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DelegatedTypeBuilder - Creating New Types and Adapters at Run-Time

, 28 Feb 2012
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This article presents classes to build new types at run-time without requiring users to understand IL instructions.

Background

I like to generate code at run-time. I did it for my remoting, ORM, duck-casting and game solutions (at least the first version) but, at all times, I needed to use IL directly.

Even if I do this a lot I consider the IL instructions hard to understand and, by the Reflection.Emit methods, very easy to write uncompilable code or code with serious bugs.

What I always wanted was to easily create new methods, properties, events and specially fields at run-time without needing to access the IL directly.

Previous Solutions

All of my previous solutions were based on Interfaces or abstract classes. The most generic one simple implemented all methods to call a single one, telling which method was really invoked and passing all parameters as an array.

That solution had many problems. The most important ones were:

  • It created arrays all the time
  • It boxed all value-type parameters
  • It was very easy for the programmer to create a giant method with a lot of switches, so it was hard to maintain
  • If new properties or methods were required that were not part of the interface, it was impossible to add them

There was also the duck-typing/structural typing solution. It avoided the extra arrays but it required an existing type with compatible methods, properties and events. In fact, it was only useful if you didn't had access to the original class to make it implement a given interface and wanted to generate a wrapper at run-time. I even tried to add automatic casts, but it didn't solve the problem if the types were incompatibles, so it was very rare to find a place to use it.

DelegatedTypeBuilder

My new solution is the DelegatedTypeBuilder class, which is based on delegates (as the name says) and allows you to create as many methods, properties and events you want.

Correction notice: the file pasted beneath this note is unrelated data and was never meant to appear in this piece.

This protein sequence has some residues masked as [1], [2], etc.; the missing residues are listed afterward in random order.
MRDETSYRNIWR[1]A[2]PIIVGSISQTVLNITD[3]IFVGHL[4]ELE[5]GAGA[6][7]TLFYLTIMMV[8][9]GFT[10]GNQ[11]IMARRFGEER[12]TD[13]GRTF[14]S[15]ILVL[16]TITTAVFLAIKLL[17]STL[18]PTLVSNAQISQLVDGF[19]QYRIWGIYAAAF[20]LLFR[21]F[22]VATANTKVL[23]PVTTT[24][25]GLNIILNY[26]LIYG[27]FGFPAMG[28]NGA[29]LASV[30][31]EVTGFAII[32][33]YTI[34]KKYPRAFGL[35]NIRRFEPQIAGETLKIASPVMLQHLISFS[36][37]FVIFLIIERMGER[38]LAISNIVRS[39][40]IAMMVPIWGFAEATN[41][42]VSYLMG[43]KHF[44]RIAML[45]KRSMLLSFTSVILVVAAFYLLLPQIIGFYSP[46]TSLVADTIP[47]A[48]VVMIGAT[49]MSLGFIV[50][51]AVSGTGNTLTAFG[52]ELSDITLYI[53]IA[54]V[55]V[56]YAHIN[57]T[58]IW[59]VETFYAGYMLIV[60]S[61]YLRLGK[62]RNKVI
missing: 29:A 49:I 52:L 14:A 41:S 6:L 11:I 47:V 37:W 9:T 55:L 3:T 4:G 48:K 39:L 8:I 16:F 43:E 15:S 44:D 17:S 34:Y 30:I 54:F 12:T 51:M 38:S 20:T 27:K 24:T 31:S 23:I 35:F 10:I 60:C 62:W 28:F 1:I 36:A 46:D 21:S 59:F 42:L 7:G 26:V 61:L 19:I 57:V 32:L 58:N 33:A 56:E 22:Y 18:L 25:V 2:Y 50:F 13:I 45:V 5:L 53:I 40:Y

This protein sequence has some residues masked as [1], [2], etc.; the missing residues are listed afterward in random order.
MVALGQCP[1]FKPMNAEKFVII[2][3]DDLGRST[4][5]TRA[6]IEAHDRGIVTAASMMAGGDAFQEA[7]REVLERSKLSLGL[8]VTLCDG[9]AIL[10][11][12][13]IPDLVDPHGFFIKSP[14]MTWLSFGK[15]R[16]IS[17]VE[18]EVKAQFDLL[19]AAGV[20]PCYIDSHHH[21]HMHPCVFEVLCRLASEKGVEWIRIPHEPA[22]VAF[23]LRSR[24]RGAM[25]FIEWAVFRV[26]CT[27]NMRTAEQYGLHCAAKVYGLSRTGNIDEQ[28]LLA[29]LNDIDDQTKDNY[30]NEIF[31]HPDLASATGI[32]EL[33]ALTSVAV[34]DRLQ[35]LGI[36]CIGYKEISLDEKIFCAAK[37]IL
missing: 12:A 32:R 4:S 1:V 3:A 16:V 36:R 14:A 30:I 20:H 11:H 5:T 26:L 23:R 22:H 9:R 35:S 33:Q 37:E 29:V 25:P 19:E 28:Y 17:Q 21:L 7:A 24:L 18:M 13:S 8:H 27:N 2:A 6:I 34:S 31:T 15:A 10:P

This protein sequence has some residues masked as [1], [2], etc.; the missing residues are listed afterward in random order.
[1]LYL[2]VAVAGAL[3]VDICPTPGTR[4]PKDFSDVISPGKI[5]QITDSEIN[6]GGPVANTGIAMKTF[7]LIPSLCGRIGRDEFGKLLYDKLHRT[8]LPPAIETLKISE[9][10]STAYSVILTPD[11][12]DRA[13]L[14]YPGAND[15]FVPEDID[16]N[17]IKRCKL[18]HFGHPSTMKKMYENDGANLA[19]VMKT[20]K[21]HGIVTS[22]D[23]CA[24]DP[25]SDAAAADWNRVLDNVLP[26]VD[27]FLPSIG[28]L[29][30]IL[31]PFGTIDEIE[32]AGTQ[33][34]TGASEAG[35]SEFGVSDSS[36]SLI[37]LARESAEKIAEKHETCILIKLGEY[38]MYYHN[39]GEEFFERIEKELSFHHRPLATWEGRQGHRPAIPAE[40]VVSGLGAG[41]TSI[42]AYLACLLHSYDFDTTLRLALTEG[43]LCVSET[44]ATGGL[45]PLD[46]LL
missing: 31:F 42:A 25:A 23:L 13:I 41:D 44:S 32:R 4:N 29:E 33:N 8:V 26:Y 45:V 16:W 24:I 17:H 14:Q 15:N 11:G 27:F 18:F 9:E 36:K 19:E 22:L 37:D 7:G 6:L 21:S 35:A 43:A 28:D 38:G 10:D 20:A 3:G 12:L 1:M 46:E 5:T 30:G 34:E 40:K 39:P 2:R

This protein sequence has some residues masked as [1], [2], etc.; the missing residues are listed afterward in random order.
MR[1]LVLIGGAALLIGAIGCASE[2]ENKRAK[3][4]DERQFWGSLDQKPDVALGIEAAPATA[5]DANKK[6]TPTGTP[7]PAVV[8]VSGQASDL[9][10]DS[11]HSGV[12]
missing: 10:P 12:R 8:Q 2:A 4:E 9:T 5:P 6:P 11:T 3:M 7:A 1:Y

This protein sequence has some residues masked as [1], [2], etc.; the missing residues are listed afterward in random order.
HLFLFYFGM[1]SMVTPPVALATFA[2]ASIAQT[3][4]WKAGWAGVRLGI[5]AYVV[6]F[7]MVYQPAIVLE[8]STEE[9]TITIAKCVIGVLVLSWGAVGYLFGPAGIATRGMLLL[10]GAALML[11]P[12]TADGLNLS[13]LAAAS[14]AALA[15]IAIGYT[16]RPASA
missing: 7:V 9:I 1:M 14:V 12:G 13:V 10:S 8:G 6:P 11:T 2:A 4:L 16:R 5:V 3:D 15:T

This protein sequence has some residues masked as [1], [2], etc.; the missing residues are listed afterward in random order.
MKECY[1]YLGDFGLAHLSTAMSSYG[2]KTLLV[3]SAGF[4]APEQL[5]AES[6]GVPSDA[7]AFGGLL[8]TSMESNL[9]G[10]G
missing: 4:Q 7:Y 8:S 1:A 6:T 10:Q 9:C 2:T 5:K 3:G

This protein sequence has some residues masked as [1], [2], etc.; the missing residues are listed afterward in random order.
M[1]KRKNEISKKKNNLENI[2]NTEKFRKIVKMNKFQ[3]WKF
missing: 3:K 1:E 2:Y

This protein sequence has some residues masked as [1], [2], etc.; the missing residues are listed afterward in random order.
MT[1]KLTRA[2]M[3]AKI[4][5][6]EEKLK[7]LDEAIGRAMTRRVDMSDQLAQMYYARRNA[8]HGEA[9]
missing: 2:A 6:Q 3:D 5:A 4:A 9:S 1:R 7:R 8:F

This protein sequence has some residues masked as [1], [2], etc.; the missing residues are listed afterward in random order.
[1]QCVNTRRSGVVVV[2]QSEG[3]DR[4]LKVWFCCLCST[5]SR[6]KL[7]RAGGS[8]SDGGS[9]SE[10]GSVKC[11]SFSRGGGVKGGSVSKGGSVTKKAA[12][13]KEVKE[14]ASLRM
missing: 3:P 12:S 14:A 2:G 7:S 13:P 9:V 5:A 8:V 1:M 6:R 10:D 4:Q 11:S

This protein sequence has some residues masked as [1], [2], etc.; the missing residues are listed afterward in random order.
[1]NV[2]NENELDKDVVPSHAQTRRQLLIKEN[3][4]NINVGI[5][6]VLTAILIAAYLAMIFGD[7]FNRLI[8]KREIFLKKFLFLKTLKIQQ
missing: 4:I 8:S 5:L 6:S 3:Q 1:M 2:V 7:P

It is not directly bound to interfaces but I still recommend them, after all if you don't know which methods or properties you are going to call (and maybe load them from a list) you can probably live with a dictionary. But if you know, then use an interface in your code (it makes the code run faster than using the dynamic keyword or reflection, allows you to use code completion and show errors at compile time if you misspell something).

What the DelegatedTypeBuilder really allows us to do?
  • Add methods, which will then call a given delegate. Such delegate can be general-purpose (that is, it will receive all parameters in an array) or it can be specific to a given amount of parameters (avoiding the array allocation)
  • Add properties, which can have a field or not. In any case, delegates can be given to get and set accessors (and will pass the field value or reference as parameter to the get/set accessor) or it can be auto-implamented if it does not use a different field type
  • Add events, which need to call an action for the add and remove
  • All delegates can receive an extra user-instance parameter, so you can store all the information you need in there
  • Allows data-type conversions to be specified before creating the methods and properties, so you can create an integer property that is implemented by an action that receives a string
  • And allows methods to directly redirect to another method in the user-instance (or sub-instance through another delegate), using all the available data-type conversions, making it very easy to create adapters
  • Conversion to the same type are allowed as an way to create simple validations or value corrections (like, for example, trimming all strings so they don't have extra spaces at the beginning or ending)

How the DelegatedTypeBuilder works

The DelegatedTypeBuilder concept is easy to understand. The hard part is the IL generation.

The DelegatedTypeBuilder builds a type that will receive an user instance and that has a static delegate list.

Each added method must receive a delegate to do the real work. Such delegate is added to a list (if it is not already there) and the IL is built to access that delegate and pass all the parameters.

If conversions or casts are needed, they are also done. Casts are done directly, while conversions will also register the delegate in the delegate list and will call it to do the conversion.